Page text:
A Mortal Blow to the Confederacy, The Fall of New Orleans, 1862, Mark F. Bielski, 2021 Savas Beatie, 194 pages. A Tennessee Valley Civil War Round Table review by Arley McCormick
This volume is a credit to the Savas Beatie Emerging Civil War Series and follows a similar format as previously published books in the series. Mark F. Bielski covers the antebellum years, the advantage of New Orleans as a port to the world, the slave trade, and the debate within the Confederacy’s leadership regarding its importance and defense. He amplifies 1861 as more than the year the war began, but as a year when the reality of conducting a war illustrated the limitations of the Confederacy’s ability to wage war and the constitutional limitations a Commander in Chief possessed to implement any plans approved in Richmond.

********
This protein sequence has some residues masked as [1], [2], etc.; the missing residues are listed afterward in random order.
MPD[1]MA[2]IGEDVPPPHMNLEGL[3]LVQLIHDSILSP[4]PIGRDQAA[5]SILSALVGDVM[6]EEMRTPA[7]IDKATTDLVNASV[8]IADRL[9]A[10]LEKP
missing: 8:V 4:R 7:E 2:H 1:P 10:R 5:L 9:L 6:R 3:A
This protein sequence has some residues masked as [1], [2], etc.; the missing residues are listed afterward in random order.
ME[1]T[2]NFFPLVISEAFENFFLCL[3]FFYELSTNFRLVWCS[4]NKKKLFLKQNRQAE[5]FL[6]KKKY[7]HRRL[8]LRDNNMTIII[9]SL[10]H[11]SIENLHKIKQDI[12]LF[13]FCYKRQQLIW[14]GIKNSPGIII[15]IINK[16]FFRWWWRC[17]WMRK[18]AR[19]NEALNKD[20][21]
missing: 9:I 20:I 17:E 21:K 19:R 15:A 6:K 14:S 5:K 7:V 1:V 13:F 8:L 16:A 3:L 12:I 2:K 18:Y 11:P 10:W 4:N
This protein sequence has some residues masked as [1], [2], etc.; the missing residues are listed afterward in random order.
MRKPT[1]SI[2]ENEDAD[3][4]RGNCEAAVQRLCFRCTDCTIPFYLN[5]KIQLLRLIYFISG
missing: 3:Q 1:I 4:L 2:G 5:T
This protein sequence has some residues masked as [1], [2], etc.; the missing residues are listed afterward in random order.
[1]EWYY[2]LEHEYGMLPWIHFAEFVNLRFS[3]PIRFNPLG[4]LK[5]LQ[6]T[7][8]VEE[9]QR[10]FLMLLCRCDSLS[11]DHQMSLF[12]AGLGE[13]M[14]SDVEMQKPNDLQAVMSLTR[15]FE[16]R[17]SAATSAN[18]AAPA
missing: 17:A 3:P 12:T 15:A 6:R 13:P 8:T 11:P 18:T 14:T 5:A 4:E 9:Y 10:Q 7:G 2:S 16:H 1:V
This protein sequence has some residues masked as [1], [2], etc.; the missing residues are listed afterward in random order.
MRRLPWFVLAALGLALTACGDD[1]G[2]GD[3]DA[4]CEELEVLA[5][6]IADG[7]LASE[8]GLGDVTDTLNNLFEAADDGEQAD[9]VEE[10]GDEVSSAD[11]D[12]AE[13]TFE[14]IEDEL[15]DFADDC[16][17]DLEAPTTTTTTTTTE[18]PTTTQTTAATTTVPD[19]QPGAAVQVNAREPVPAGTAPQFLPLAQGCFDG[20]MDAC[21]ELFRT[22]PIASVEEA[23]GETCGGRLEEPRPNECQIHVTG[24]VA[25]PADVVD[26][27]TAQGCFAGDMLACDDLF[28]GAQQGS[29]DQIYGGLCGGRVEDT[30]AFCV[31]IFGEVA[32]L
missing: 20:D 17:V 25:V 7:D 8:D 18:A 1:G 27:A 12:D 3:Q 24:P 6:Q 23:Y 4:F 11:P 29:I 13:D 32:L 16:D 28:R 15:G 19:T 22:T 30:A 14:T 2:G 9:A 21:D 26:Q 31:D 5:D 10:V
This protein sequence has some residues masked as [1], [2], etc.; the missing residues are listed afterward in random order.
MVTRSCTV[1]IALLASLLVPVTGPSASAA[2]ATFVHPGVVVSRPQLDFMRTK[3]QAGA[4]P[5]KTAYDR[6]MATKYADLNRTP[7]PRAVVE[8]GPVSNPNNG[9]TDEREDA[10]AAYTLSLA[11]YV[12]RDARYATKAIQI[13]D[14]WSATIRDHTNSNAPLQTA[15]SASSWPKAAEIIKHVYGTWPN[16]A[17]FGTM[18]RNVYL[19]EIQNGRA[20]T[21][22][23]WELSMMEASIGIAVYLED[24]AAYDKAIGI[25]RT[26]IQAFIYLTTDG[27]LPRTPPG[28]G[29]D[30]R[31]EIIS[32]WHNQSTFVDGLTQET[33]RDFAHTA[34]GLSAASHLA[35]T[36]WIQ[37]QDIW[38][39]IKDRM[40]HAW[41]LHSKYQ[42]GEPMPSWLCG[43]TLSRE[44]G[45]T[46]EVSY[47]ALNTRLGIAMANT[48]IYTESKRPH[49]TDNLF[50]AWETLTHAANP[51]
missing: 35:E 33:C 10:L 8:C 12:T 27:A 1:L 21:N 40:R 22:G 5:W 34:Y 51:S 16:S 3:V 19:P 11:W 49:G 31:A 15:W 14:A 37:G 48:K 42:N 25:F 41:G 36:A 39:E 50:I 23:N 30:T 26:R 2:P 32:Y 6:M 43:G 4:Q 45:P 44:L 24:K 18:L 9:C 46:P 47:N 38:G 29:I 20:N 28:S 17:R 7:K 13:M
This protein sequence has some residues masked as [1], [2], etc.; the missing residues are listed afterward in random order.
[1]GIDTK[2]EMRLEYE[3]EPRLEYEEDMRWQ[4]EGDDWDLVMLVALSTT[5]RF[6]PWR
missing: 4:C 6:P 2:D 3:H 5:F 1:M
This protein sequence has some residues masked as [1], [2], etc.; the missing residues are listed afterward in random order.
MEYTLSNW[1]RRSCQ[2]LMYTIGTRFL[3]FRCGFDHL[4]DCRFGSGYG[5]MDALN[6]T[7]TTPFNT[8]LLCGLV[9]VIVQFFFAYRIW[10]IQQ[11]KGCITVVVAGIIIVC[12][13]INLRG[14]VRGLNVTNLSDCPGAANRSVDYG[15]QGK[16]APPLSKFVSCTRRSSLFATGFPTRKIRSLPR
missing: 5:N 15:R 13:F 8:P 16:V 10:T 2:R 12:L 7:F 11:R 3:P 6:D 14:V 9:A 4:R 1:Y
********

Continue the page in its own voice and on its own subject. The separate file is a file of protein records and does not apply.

There is ample discussion regarding the forts and outer defenses including Ship Island. One annex is devoted to both the Union and Confederate Navy and Army organizations and of course, throughout the book, the characters that played a key role in the establishment of New Orleans and the State of Louisiana, National policy, military decision making, and failures to act decisively.
This is another excellent reference and guide to the numerous locations in and around New Orleans that became targets and points of interest created by the events of the American Civil War.